Rating: 4/5

Deceit—a playful mahogany of sharp minds in defiance to a reality characterized by one’s own proclivity to shape it as a self-exculpating illusion. Isn’t betrayal a depredation of an unpalatable intention of someonethat seems to crawl insidiously on you?

Kanchana Banerjee in her book ‘Until I Find You’ has used this irrepressible desire of ‘deceit’ to assemble each character in the jurisdiction of their furtive tendencies. A story is usually an agglomeration of love, sacrifice, truth, betrayal and a past. What if ‘perfidy’ insulates as a sole existent factor to bring all characters together?

Jenny has audaciously taken the task of finding the boy with ‘green eyes’ that she conspicuously captures in a magazine. Years back, she takes a sheltering carapsse in a cult to be away from the vituperative behaviour of her mother. Now, after ten years, with a disconcerted past left behind, she needs to find the boy. This ulterior motive leads her to the spiritless village of Bannod to pick the loose threads entangled in the tenebrous realm of an obscure past.

Virat, a short astute Police Officer in Bannod, is aghast to see a dilapidated leg cut off from the bend of the knee. Known by the sobriquet of ‘Chhota Virat’, the decomposed leg reminds him of Sejal, the effervescent girl he met just once. His mind takes him back to the sameprotuberant bunion at the edge of the toe and the flashy nail polish that raises a sense of familiarity when he sees the leg infested with worms.

Could it be Sejal? Is she dead? The questions lurk like a hoover to leave him not.

Manjeet has an aura of megalomania enabling him to arrest the gossips and loose talks that villagers are accustomed to. He leads an elaborate life with his son ‘Harsh’ in Bannod. He intersperses to be the ideal father and a kind of ‘all knowing’ personality that keeps the people of the village in awe of him.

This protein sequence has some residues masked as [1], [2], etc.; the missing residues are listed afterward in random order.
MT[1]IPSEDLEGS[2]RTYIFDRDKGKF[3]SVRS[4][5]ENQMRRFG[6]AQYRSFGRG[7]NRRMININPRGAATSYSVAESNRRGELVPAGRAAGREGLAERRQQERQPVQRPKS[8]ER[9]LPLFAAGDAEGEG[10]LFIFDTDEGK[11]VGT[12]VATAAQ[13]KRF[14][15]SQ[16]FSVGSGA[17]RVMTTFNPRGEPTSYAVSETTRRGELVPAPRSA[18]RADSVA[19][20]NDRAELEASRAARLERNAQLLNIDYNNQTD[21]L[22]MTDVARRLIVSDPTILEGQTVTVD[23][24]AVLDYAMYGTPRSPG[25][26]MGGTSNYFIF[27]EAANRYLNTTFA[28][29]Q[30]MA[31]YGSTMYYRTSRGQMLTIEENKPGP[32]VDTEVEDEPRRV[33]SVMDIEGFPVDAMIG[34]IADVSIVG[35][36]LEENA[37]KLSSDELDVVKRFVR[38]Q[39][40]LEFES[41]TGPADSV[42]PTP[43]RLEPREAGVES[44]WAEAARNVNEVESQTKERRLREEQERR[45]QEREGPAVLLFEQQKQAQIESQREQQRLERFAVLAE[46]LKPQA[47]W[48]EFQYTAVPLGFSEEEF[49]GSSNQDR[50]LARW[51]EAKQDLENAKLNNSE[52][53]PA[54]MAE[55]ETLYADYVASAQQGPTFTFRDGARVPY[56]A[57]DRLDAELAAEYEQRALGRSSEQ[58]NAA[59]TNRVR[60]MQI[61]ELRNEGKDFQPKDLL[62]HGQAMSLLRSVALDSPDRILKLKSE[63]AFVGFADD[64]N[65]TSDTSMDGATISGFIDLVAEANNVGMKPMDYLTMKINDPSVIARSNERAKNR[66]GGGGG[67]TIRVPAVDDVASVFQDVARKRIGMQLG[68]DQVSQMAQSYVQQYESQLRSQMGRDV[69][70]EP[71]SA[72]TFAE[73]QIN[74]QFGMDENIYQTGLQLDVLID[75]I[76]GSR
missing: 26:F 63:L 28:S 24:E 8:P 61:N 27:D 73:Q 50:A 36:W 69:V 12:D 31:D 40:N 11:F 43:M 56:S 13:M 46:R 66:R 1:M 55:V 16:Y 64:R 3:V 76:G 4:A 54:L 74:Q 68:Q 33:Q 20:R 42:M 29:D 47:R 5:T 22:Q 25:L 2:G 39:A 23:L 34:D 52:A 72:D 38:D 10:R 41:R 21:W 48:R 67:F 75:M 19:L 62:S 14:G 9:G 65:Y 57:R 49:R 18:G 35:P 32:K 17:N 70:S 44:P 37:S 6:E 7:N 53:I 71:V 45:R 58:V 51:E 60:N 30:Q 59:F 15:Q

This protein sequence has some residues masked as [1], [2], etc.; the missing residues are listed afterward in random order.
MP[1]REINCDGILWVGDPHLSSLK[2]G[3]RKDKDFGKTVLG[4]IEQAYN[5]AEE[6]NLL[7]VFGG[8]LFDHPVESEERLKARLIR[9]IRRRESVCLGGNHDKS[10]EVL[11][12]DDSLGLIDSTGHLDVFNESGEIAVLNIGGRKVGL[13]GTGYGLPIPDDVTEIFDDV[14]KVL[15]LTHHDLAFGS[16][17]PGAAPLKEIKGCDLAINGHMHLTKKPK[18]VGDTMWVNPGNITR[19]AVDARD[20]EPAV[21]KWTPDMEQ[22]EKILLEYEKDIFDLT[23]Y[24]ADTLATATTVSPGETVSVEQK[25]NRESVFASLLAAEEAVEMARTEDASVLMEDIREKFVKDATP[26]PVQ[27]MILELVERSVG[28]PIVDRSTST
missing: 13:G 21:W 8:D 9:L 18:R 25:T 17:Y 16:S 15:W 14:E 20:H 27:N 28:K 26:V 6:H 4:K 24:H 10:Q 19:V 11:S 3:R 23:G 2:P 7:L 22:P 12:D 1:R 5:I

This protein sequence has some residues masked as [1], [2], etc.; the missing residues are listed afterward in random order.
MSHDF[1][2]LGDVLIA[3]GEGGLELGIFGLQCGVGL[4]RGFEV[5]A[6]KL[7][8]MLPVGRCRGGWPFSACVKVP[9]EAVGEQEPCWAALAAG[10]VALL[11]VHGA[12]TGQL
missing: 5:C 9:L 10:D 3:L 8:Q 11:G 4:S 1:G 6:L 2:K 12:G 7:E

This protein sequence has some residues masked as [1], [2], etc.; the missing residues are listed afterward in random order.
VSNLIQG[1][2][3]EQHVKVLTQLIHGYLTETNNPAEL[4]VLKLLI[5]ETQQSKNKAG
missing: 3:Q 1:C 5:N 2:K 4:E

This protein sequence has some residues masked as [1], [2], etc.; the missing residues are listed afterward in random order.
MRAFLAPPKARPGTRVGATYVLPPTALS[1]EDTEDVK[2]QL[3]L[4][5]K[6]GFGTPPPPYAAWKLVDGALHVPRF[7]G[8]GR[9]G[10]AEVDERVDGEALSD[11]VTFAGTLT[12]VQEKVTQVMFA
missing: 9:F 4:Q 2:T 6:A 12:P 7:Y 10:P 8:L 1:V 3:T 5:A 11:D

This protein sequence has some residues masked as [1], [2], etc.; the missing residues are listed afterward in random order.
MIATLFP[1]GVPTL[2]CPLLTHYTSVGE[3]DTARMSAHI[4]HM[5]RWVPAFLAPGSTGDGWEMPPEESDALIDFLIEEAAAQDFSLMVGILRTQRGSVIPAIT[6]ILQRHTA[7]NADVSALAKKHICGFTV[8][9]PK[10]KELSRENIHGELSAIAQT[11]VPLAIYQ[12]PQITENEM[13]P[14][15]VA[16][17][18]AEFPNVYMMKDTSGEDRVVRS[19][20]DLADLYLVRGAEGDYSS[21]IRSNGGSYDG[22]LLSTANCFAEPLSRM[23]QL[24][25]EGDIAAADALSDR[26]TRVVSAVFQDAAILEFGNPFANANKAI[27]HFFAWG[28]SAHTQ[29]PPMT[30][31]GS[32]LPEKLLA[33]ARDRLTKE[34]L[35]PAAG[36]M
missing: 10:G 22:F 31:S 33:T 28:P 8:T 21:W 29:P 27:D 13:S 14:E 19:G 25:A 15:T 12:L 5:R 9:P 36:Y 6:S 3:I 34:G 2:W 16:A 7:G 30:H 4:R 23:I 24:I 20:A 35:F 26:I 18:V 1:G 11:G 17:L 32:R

The intention plays a pivotal role here of all the characters; a betrayal could be a violation of an integral system or the system itself is a denigration that it demands deceit. In any of the case, the persual to achieve the non-confirmatory is like a stormy leaf that will either wither away or carry on fluttering Obstrepously no matter how much dust is spooked on it. The characters in the book rely on their intentions to outstrip the defeatist mind that snuggles to keep away from the unanswered.

The book, ‘Until I Find You’ by Kanchana Banerjee is inspired from the ‘Peoples Temple’ mass suicide murder initiated by the ingenious Jim Jones. The cult ‘Happy Circle’ as formatted in the book sees a cul-de-sac after all its members are poisoned with a drink. After 10 years of the catastrophe, Jenny is the only member left but is clueless when she focuses on the ‘green eyed’ photograph of a boy who has a strike resemblance to her best friend Rubina whom she saw succumbing to death on the very fateful day.

As the story diverges to find the needle in the haystack, a paramount shift in assessing the plot grips the reader.

  • Will Jenny open the real can of worms to bring the truth brushed under the carpet for the past ten years?
  • The disinterring piece of leg convinces Virat to further investigate the matter. Will he be able to change the perception people have about him?
  • What about the cult that disappeared in oblivion. Does it still have some traces left behind?

In the vast expanse of Rajasthan, in the humdrum village of Bannod lies a seed of deceit that would change the lives of Jenny, Virat, Manjeet and Harsh.


An irresistible thriller that’s hard to put down.

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